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What two cycle oerl do you use?

1419 Views 9 Replies 7 Participants Last post by  pennstater2005
All this talk about gasoline has gotten me excited. :dancenana:

In ancient times I bought a case of TCW 3 at Sam's club and it did last me for decades.(It was twelve quarts of two cycle oil) We used it up a couple of years ago and I have been using various little bottles of two cycle mix and I started doing a little research to find the best replacement, and the first thing I discovered to my rude surprise is that TCW 3 is an outboard/marine oil specification and using it in your leaf blower isn't maybe the best stuff you can use.

Like gas stabilizers there is a lot of information that looks iffy out there as well as claims from companies that make very expensive oils.

Back in the day we used regular oil at about 16 to 1. Now it seems that 40 to 1 is sufficient. Some are claiming 100:1. I am thinking maybe just try to find a deal on oil from Stihl or Echo. They ought to know what is good for their engines. There is lots of lore from two cycle motorcyclists, gokarters and even ultralight pilots. According to the motorcycle racers running a little rich with respect to amount of oil in the gas is a wise thing to do resulting in better compression and lubrication and cooler operating temps.

Anybody have any experiences or opinions to share or two cycle oil products they love?
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Oh boy, two-smoke oil! :lol:

These threads are the secret to eternal life, as they never die. Why? Because there is no one answer. Every engine is different. My hopped up chainsaws will not tolerate a 100:1 oil ratio for long. A stock high-performance saw likely wouldn't either. The lower connecting rod bearing is likely to be toast in no time. However, my (stock) leaf-blower or a hedge-trimmer would likely do just fine on the 100:1. In fact, the actual oil ratio really isn't all that important. I run a high-viscosity racing oil (for the benefit of said hopped-up saws) at 40:1 in ALL of my two cycle and 4-Mix equipment to no ill-effect, even though the OEM recommends a 50:1 mix. Pistons and plugs stay clean, so do the muffler screens.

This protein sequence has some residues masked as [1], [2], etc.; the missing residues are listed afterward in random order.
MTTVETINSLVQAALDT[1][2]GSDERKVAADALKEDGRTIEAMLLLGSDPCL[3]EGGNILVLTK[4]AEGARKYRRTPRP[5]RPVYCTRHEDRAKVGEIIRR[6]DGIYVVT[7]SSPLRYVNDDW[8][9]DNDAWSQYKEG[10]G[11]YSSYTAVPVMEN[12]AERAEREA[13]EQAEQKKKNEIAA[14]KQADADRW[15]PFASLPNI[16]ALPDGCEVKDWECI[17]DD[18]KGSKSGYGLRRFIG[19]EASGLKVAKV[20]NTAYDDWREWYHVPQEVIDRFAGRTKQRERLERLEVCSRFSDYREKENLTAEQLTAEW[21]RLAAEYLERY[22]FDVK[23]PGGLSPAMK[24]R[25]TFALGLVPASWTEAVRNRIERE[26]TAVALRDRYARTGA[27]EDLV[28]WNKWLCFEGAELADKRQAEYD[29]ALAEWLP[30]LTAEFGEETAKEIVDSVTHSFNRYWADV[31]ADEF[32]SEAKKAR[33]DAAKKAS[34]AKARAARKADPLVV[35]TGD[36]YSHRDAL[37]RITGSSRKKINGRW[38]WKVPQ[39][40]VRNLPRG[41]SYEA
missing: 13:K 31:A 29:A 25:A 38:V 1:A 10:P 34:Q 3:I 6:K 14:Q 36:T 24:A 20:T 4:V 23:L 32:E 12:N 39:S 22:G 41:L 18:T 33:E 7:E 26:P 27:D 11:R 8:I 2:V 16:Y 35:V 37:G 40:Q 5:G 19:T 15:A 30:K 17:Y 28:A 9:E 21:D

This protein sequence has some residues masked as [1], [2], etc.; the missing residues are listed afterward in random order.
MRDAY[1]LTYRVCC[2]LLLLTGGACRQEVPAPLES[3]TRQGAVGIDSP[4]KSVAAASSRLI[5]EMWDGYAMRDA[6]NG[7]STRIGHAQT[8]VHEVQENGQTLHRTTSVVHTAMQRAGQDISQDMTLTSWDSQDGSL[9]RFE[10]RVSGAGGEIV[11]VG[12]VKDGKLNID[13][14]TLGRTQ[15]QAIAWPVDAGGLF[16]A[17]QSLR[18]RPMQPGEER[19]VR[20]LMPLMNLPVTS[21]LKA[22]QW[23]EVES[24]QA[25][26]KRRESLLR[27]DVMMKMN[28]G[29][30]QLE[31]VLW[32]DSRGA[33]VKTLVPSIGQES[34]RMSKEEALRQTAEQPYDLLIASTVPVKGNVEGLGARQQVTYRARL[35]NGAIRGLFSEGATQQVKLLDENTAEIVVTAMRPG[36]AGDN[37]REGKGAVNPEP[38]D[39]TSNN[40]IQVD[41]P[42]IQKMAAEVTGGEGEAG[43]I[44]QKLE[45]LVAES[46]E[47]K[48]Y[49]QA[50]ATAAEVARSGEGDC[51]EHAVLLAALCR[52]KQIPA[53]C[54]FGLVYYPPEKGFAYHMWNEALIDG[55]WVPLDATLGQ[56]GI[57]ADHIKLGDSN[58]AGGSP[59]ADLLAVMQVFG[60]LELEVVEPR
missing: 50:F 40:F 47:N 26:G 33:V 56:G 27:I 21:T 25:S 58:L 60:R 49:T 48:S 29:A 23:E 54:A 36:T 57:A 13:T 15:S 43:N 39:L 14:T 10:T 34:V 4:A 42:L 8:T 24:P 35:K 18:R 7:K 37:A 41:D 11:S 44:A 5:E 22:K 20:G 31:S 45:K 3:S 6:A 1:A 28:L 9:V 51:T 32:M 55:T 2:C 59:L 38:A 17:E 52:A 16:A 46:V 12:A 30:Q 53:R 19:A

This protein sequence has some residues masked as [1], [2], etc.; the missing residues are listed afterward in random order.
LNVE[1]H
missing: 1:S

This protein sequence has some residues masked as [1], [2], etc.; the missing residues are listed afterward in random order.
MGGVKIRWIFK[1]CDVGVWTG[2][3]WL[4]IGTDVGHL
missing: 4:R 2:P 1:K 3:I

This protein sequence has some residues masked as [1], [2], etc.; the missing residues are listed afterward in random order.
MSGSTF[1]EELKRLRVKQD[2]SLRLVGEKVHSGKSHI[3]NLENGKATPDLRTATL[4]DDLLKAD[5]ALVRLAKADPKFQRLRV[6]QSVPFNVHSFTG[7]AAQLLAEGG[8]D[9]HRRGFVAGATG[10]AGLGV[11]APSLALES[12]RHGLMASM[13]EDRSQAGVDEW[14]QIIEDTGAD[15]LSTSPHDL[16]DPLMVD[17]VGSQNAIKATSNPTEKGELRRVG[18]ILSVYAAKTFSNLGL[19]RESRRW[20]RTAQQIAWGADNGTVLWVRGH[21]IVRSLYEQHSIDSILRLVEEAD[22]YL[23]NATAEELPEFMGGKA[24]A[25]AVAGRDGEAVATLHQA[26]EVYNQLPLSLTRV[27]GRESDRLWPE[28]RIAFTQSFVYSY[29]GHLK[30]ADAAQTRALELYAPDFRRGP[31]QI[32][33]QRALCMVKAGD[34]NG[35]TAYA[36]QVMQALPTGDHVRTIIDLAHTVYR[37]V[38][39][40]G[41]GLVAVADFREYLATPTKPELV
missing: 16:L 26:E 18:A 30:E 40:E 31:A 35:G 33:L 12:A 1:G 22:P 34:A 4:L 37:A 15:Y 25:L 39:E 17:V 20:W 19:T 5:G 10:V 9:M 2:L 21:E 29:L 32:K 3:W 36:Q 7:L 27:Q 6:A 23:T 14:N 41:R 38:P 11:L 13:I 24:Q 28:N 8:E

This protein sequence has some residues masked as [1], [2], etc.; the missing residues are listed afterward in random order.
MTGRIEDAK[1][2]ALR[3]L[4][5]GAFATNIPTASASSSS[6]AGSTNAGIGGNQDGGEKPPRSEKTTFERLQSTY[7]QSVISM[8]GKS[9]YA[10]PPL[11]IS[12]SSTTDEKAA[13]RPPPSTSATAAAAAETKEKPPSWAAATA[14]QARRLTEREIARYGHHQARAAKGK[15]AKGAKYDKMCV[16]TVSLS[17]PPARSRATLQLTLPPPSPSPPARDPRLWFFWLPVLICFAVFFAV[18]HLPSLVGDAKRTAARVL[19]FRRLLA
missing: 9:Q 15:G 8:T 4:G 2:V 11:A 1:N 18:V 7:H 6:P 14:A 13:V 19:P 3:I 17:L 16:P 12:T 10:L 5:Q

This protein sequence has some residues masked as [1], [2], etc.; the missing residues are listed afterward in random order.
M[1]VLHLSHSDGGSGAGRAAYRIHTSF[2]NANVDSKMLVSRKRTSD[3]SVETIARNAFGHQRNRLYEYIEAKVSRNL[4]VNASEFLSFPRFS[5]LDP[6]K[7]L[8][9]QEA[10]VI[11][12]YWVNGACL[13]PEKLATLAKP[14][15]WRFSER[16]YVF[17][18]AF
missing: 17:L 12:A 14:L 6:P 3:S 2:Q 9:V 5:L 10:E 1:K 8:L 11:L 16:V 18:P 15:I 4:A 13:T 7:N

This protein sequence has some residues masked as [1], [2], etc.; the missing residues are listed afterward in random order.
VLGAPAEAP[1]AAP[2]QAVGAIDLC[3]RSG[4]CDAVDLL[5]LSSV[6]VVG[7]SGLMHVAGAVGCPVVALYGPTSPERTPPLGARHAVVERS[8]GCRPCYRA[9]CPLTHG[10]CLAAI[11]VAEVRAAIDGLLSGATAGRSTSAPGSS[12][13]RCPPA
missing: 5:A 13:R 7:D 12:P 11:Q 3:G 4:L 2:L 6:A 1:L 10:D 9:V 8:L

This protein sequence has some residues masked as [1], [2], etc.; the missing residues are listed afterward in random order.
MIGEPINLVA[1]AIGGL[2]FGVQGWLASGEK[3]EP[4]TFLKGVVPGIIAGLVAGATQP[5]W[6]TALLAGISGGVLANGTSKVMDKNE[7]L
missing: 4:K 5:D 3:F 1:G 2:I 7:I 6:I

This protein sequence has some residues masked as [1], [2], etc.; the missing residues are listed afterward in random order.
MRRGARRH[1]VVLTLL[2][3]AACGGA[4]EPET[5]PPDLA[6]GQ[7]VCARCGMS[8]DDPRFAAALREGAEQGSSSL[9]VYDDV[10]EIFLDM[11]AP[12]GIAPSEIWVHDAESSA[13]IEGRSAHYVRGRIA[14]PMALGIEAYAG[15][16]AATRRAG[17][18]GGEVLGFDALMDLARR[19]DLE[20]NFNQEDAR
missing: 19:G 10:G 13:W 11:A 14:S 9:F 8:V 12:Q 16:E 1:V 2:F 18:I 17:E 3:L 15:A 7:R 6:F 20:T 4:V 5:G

To go the other way, there is no need to mix up a special batch of 16:1 SAE 30 non-detergent for most vintage equipment you may have either. Barring anything that makes extensive use of plain bearings or known to have rough machined surfaces, modern oil mixed at 32, 40, even 50:1 should do just fine. Again, I personally shy away from 50:1 just because of my tendency to run high-perf or vintage saws but 50:1 is certainly do-able in old iron.

The only real hard and fast rule is to make sure the oil you use is designed for use in air-cooled engines. The operating temperature range of your typical air-cooled OPE engine vs a bike/atv engine, sled, or outboard all vary significantly with specific oils blended to cater to each category's needs.
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ken-n-nancy said:
Another thing I like about the Echo-branded Power Blend oil is that it claims to have a fuel stabilizer so that it isn't necessary to separately add a separate fuel stabilizer sch as Sta-Bil.
This is usually the case with most two-stroke oils labeled for use with OPE. Some advertise it clearly, others do not.
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